A: We currently have just over 165 employees within our 3 offices. As at June 2020, our average deal size was £11,675. With our diverse customer and vendor relationships, deals can range from a few hundred pounds in some cases to £2m+ in our industrial asset sectors. The key is to use technology to deliver a simple, seamless, customer experience which allows us considerable scalability whilst always offering a brilliant service.
Q: On your company website you identify 14 areas of sector experience, some of which have been severely disrupted by Covid-19. I’m thinking of catering/hospitality, restaurants and road haulage. Are there any plans to expand your sector diversity coming out of Covid-19?
A: Like all asset finance lenders we have felt the impact of Covid across our customer base, but we have a very diverse spread of sectors within our portfolio so we’ve probably been less impacted than some lenders but clearly the impact has still been considerable across the sectors you mention above. We are constantly reviewing the sectors we operate within, and we are in the process of launching several new areas of specialism including agriculture and specialist cars with more to come in the second half of 2020 and 2021.
Q: I see on your company website that Propel prides itself in being one of the leading providers of SME finance in the UK. Can you tell us more about your
current customer base?
A: We currently have around 40,000 customers within Propel and this is still growing despite the expected Covid slowdown, but things are definitely picking up again now with the need for finance being stronger than ever for UK SMEs. We have strong partnerships with over 400 vendors who offer our finance to their customers and also direct with UK businesses. One of our big areas of focus in 2020 is on new partnerships and we have already put a few in place thus giving the ability to offer asset finance to other companies’ customers; this goes from other commercial finance lenders, accountants and other platforms who receive enquiries from UK companies for finance help.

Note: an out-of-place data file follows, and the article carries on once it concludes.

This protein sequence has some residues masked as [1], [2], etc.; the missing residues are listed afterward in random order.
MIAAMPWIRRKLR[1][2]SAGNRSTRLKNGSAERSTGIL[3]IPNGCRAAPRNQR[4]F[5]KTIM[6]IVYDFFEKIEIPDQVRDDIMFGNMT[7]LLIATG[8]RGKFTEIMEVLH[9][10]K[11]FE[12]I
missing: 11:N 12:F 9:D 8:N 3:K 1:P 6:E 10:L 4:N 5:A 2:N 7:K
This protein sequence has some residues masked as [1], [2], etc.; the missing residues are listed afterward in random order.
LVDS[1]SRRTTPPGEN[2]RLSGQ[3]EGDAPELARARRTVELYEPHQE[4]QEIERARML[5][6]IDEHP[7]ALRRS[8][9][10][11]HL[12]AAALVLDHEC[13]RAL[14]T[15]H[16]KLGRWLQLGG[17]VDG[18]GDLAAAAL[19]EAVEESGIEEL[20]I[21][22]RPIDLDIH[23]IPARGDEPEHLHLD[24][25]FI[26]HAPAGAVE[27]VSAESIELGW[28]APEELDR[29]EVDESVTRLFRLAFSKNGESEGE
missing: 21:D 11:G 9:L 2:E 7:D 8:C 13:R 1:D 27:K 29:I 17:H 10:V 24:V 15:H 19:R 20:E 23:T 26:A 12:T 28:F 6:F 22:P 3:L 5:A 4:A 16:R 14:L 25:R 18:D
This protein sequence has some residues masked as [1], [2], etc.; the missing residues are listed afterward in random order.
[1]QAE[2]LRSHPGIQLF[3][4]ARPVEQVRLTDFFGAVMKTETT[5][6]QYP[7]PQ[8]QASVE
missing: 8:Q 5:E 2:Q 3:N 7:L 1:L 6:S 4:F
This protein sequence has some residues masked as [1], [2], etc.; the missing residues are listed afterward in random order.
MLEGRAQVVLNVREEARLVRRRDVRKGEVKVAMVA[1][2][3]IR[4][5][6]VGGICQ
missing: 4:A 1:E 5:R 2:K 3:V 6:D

Q: Propel has a big customer base, what’s been your experience in showing clients’ forbearance during the pandemic?
A: Our primary focus regarding our customers who needed help during the Covid period was to be available when they needed us, to react quickly to any questions and to take away as much stress as possible during this impossibly hard time for them.
Being a relatively small organization, we were able to rapidly set up from scratch a dedicated forbearance team of 26 employees drawn from other areas of the business thus making sure we were able to deal with requests immediately when they came into us. During the interim period we have stayed in regular contact with our customers and understand how their situations are evolving and gauging how best to support them ongoing.
The feedback from our customers has been very positive and they tell us we have been one of the easier lenders to deal with during their conversations; and some are even now coming back for new business having re-opened which is lovely to see.
Q: Did you need to furlough any staff?
A: We did furlough a small percentage of our staff, but the majority were either redeployed or remained in their existing roles working from home. However, from the end of August all employees will be back in the business as we springboard back into business as usual.
Q: What do you think the main challenge that Propel will have to overcome in a post lockdown UK will be? How do you plan to overcome this?
A: Undoubtedly we will need to innovate in terms of how we structure and organise the work environment. Thinking of a time when everyone is back in the office is hard and we have seen so many benefits from the current home working period, so we want to make sure that we don’t lose all of these. Realistically we need to make flexible working much more common and that will require some planning and changes in technology too.
Also supporting our customers in the new world is going to be key; and we are rapidly implementing a wider transformation plan to ensure that we make the most of technologies to offer the best possible customer experience where they can transact with us on the terms and timings that suit them not us.
I am very occasionally envious of people who say that they were able to grow vegetables, take up a new hobby, redecorate their house during lockdown as at Propel we have been busier than ever supporting our customers and planning to hit the ground running post lockdown. So we have a plan, it is underway, and we will continue to review and refine it as post lockdown events unfold.
Anne Williams is chief operating officer at Propel Finance (formerly Henry Howard Finance).
Juliette Salgado Smith is studying for a BA in history and politics at the University of York.